Available Compensation in Personal Injury Cases

When a potential client asks “do I have a case?” there are multiple aspects to that question that a personal injury attorney will consider. Two of the main issues are liability and damages. In other words, who is at fault and how extensively was the potential client affected by the defendant’s conduct.  A valid personal injury claim does not rest solely on the extent of physical injuries.  A person can be affected in many ways by the negligent acts of others.  Below are some of the more common damages sought in a personal injury suit.

Medical Care Expenses

Almost all damages awarded for personal injuries include an amount for reasonable and necessary medical care expenses incurred in the past as well as medical care expenses that, in all reasonable probability, will be incurred in the future.  Recoverable medical expenses are limited to amounts actually paid or incurred by or on behalf of the claimant.


Because an injury can have profound effects on an individual’s ability to perform work or sustain employment, damages may be awarded for lost income in the past as well the income the plaintiff would have made in the future, were it not for the accident, which is termed “loss of earning capacity.”  Loss of earning capacity is generally more difficult to prove than lost income, not only because it hasn’t happened yet, but because the court is generally asked to project how the injured worker’s entire future career would have unfolded had the accident not occurred (i.e. promotions, raises, increased experience and skill, etc.).

Pain and Suffering

Compensation may also be awarded for any pain and suffering experienced during the accident and its aftermath. This includes not only physical pain and suffering, but mental pain and suffering as well.  Physical pain and suffering is the pain and discomfort endured as a result of the actual physical injuries. Mental pain and suffering is a by-product of those bodily injuries and includes things like mental anguish, depression, anxiety, fear, humiliation, sexual dysfunction, and loss of sleep.  Severe mental pain and suffering is often categorized as Post-Traumatic Stress Disorder (PTSD). Pain and suffering includes that experienced by the plaintiff in the past as well as the pain and suffering that, in reasonable probability, he will experience in the future.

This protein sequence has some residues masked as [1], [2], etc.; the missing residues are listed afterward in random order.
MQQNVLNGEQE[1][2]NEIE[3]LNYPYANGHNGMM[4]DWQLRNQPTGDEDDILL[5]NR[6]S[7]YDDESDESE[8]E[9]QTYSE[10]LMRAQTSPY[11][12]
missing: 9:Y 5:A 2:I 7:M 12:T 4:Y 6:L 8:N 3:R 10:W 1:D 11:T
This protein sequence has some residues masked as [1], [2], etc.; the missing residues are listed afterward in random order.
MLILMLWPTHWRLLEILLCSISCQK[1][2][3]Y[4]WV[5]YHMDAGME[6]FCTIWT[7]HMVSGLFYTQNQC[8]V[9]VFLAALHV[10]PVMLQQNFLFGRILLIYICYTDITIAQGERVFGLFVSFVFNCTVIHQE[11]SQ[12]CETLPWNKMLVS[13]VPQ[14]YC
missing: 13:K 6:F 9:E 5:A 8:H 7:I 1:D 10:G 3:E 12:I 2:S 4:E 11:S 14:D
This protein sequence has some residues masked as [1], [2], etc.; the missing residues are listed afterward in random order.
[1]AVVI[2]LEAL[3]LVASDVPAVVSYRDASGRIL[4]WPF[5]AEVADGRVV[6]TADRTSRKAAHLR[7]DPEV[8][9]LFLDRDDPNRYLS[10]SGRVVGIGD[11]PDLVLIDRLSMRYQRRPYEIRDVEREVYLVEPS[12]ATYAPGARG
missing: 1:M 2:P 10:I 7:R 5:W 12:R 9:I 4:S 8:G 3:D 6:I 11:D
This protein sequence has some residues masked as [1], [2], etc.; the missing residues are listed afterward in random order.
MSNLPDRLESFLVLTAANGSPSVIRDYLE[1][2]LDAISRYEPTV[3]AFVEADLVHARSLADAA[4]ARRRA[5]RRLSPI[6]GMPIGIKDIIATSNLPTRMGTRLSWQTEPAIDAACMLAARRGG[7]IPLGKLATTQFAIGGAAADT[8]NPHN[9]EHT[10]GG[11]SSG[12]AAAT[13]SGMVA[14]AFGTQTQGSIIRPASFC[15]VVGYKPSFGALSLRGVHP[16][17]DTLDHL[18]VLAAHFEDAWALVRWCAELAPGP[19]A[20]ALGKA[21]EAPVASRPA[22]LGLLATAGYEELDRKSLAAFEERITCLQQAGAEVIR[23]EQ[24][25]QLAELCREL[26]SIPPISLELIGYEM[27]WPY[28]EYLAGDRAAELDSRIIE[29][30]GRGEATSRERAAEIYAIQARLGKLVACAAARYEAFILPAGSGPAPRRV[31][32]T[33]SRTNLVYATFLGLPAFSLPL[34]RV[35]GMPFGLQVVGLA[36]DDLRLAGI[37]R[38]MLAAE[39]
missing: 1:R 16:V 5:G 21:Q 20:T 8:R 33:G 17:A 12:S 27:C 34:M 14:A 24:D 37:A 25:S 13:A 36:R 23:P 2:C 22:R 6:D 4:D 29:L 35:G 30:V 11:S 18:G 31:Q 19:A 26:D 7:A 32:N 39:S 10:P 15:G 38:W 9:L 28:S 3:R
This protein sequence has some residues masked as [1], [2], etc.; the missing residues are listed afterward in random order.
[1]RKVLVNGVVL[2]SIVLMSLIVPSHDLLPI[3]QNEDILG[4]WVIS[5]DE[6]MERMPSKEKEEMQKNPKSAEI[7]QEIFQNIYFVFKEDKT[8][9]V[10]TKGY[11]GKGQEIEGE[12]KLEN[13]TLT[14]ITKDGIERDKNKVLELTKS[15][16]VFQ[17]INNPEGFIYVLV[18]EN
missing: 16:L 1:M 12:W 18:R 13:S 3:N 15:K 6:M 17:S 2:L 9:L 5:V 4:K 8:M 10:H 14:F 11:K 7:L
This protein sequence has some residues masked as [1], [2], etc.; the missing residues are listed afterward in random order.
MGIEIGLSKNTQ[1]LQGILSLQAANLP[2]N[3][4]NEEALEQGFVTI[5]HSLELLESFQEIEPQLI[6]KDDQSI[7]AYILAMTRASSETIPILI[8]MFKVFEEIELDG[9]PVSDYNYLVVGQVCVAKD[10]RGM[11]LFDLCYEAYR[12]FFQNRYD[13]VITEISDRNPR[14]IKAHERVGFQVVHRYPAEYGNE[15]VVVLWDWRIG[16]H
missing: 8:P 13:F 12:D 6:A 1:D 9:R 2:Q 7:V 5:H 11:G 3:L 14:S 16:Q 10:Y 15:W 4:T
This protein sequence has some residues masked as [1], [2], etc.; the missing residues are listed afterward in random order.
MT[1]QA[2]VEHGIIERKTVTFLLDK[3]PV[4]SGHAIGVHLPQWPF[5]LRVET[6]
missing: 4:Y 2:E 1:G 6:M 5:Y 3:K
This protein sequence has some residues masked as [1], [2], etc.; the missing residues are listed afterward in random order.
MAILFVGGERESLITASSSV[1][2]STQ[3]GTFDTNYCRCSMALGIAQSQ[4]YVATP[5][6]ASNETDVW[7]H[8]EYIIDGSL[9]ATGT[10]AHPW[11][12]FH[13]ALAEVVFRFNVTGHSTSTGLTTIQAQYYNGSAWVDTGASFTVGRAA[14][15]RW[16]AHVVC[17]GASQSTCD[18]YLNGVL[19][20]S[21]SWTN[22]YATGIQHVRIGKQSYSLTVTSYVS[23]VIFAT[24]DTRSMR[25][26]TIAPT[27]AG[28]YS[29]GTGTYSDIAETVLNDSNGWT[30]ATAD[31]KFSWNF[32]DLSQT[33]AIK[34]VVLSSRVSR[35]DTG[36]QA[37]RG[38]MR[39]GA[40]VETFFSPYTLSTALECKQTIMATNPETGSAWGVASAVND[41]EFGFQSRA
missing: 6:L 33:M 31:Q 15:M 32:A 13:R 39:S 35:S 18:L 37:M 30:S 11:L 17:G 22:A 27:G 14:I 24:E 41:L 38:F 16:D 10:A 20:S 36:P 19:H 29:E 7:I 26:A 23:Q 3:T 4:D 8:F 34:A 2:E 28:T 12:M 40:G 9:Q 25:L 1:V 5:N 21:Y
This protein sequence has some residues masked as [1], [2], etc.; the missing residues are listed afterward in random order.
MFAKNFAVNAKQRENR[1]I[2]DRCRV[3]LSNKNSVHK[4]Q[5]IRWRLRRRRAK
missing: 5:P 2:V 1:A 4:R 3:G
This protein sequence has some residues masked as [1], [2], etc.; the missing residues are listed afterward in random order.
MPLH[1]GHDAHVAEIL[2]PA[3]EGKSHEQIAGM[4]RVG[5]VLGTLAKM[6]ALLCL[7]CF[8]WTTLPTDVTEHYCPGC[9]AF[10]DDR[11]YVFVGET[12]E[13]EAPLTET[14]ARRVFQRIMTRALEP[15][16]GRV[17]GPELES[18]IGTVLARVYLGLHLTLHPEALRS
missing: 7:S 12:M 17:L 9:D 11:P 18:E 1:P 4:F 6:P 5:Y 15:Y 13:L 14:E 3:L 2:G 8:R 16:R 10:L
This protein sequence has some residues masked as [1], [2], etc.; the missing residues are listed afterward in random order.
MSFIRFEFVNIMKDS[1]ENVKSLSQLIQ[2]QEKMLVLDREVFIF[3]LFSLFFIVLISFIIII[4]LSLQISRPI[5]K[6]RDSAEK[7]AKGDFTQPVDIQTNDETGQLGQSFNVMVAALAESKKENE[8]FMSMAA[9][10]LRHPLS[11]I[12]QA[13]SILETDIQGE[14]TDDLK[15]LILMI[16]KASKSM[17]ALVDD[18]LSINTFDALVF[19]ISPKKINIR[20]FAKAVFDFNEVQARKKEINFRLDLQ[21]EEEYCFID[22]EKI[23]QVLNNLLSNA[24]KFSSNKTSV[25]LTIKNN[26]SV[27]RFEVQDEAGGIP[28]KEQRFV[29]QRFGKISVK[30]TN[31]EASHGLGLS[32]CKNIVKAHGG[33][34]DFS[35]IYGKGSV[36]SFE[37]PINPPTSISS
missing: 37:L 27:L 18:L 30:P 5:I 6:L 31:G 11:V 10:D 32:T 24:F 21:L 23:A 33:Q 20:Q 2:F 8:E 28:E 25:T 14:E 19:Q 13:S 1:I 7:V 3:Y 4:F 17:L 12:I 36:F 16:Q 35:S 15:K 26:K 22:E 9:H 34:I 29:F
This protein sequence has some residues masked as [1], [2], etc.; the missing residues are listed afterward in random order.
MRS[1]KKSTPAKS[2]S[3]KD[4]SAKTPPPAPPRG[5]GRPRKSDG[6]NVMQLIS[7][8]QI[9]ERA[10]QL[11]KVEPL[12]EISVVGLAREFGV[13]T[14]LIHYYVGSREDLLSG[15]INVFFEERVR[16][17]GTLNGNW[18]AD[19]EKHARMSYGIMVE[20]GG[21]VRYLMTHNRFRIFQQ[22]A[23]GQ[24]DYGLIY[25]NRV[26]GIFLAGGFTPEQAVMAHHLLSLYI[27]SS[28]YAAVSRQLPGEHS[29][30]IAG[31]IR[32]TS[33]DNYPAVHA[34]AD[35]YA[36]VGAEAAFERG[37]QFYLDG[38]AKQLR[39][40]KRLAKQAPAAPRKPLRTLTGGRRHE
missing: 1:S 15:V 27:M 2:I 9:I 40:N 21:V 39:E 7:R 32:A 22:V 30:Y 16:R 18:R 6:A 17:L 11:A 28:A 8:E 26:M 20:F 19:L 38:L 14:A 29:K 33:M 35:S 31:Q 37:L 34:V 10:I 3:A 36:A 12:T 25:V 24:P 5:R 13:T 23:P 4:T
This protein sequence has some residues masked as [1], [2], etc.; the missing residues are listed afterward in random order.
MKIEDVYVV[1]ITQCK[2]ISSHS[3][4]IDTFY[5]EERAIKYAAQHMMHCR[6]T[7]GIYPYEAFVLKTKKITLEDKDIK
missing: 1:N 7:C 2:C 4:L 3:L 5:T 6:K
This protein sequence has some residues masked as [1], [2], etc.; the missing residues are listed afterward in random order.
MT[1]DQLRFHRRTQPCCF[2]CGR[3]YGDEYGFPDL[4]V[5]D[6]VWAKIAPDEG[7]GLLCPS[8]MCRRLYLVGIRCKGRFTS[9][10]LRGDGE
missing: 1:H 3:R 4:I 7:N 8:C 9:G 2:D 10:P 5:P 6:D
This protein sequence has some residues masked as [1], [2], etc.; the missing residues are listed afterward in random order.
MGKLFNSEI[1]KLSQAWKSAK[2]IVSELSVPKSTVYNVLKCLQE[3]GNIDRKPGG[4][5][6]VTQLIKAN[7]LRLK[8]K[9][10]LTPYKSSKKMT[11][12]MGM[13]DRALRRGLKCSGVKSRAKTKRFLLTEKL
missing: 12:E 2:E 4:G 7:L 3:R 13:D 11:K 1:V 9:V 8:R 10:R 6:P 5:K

Disfigurement damages can be awarded for the plaintiff’s embarrassment and need to conceal her disfigured body parts.  The term “disfigurement” refers to impairment or injury to the beauty, symmetry, or appearance of a person.  Disfigurement commonly manifests in the form of scars, burns, or amputations.  However, it may also include contorted limbs or other deformities.  These damages are measured from the date of the causal injury to when the disfigurement is expected to end, if ever.

 Physical Impairment

If an accident has caused certain activities to become more difficult or impossible to perform, a plaintiff can recover damages for past and future physical impairment.  This category of damages is abstractly defined as the “loss of enjoyment of life.”  The activities which now cause the plaintiff difficulty can be related to sports, hobbies, employment, or general life skills. Proof of egregious injuries is not necessarily required to prove impairment.

Loss of Consortium

Although loss of consortium is a type of damages, it is also referred to as a cause of action because it is the primary type of damages in a derivative claim filed by the spouse or child of an injured person.  Loss of consortium is based on the loss of love, affection, companionship, emotional support, and care that can occur when a family member is injured.  Loss of consortium requires that the injured claimant have a physical injury; the injured claimant’s mental anguish is not sufficient.

Exemplary Damages

Beyond the economic and non-economic damages described above, exemplary damages may be recovered if the plaintiff can prove the defendant’s aggravated conduct caused his injury.  Aggravated conduct includes gross negligence, malice, or fraud.  Exemplary damages are typically awarded as an example, penalty, or as a form of punishment for especially egregious conduct.

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